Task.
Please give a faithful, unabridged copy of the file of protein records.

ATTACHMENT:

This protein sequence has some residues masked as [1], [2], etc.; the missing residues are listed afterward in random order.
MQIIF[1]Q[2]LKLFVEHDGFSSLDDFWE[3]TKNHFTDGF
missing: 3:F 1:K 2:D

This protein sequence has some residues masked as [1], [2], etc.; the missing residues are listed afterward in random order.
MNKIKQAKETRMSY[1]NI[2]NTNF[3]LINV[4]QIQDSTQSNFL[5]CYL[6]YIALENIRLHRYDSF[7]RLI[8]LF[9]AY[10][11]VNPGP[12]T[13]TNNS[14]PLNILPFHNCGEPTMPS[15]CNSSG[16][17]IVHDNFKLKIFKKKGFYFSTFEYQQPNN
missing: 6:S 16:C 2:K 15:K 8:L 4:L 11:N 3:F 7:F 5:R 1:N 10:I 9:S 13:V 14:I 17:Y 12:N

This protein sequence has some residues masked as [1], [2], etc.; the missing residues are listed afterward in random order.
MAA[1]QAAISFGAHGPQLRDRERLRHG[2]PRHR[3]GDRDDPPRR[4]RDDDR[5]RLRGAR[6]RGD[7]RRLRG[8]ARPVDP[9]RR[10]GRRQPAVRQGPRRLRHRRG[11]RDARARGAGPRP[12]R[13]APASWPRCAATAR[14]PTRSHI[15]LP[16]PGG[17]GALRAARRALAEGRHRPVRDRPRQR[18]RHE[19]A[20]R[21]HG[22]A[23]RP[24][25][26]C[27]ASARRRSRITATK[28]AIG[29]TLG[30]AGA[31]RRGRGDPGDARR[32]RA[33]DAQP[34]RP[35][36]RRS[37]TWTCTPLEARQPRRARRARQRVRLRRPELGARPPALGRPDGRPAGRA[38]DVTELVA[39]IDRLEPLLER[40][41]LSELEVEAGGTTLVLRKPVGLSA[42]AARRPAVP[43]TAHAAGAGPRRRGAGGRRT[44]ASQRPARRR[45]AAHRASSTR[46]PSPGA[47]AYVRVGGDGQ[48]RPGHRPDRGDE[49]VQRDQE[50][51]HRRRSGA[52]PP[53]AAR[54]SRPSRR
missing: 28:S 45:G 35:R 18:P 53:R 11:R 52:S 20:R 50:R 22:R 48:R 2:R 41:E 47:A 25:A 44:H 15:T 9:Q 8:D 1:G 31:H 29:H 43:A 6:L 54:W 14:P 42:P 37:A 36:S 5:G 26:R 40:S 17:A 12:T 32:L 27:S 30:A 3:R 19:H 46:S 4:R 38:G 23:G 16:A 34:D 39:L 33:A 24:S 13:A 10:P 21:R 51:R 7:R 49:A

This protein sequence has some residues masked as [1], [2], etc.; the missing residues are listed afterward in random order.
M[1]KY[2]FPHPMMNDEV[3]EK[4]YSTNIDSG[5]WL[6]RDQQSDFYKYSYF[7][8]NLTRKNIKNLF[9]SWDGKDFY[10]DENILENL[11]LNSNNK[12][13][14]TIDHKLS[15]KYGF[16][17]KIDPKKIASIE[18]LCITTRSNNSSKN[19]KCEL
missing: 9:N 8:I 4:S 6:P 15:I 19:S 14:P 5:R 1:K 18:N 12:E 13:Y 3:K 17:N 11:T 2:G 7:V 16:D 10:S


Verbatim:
This protein sequence has some residues masked as [1], [2], etc.; the missing residues are listed afterward in random order.
MQIIF[1]Q[2]LKLFVEHDGFSSLDDFWE[3]TKNHFTDGF
missing: 3:F 1:K 2:D

This protein sequence has some residues masked as [1], [2], etc.; the missing residues are listed afterward in random order.
MNKIKQAKETRMSY[1]NI[2]NTNF[3]LINV[4]QIQDSTQSNFL[5]CYL[6]YIALENIRLHRYDSF[7]RLI[8]LF[9]AY[10][11]VNPGP[12]T[13]TNNS[14]PLNILPFHNCGEPTMPS[15]CNSSG[16][17]IVHDNFKLKIFKKKGFYFSTFEYQQPNN
missing: 6:S 16:C 2:K 15:K 8:L 4:L 11:N 3:F 7:F 5:R 1:N 10:I 9:S 13:V 14:I 17:Y 12:N

This protein sequence has some residues masked as [1], [2], etc.; the missing residues are listed afterward in random order.
MAA[1]QAAISFGAHGPQLRDRERLRHG[2]PRHR[3]GDRDDPPRR[4]RDDDR[5]RLRGAR[6]RGD[7]RRLRG[8]ARPVDP[9]RR[10]GRRQPAVRQGPRRLRHRRG[11]RDARARGAGPRP[12]R[13]APASWPRCAATAR[14]PTRSHI[15]LP[16]PGG[17]GALRAARRALAEGRHRPVRDRPRQR[18]RHE[19]A[20]R[21]HG[22]A[23]RP[24][25][26]C[27]ASARRRSRITATK[28]AIG[29]TLG[30]AGA[31]RRGRGDPGDARR[32]RA[33]DAQP[34]RP[35][36]RRS[37]TWTCTPLEARQPRRARRARQRVRLRRPELGARPPALGRPDGRPAGRA[38]DVTELVA[39]IDRLEPLLER[40][41]LSELEVEAGGTTLVLRKPVGLSA[42]AARRPAVP[43]TAHAAGAGPRRRGAGGRRT[44]ASQRPARRR[45]AAHRASSTR[46]PSPGA[47]AYVRVGGDGQ[48]RPGHRPDRGDE[49]VQRDQE[50][51]HRRRSGA[52]PP[53]AAR[54]SRPSRR
missing: 28:S 45:G 35:R 18:P 53:R 11:R 52:S 20:R 50:R 22:R 48:R 2:R 41:E 47:A 25:A 44:H 15:T 9:Q 8:D 1:G 31:H 29:H 43:A 6:L 54:W 14:P 42:P 37:A 36:S 5:G 26:R 40:S 17:A 12:T 32:L 27:S 30:A 3:R 19:H 46:S 4:R 38:G 23:G 16:A 34:D 39:L 33:A 24:S 13:A 10:P 21:R 51:R 7:R 49:A

This protein sequence has some residues masked as [1], [2], etc.; the missing residues are listed afterward in random order.
M[1]KY[2]FPHPMMNDEV[3]EK[4]YSTNIDSG[5]WL[6]RDQQSDFYKYSYF[7][8]NLTRKNIKNLF[9]SWDGKDFY[10]DENILENL[11]LNSNNK[12][13][14]TIDHKLS[15]KYGF[16][17]KIDPKKIASIE[18]LCITTRSNNSSKN[19]KCEL
missing: 9:N 8:I 4:S 6:P 15:I 19:S 14:P 5:R 1:K 18:N 12:E 13:Y 3:K 17:N 11:T 2:G 7:V 16:D 10:S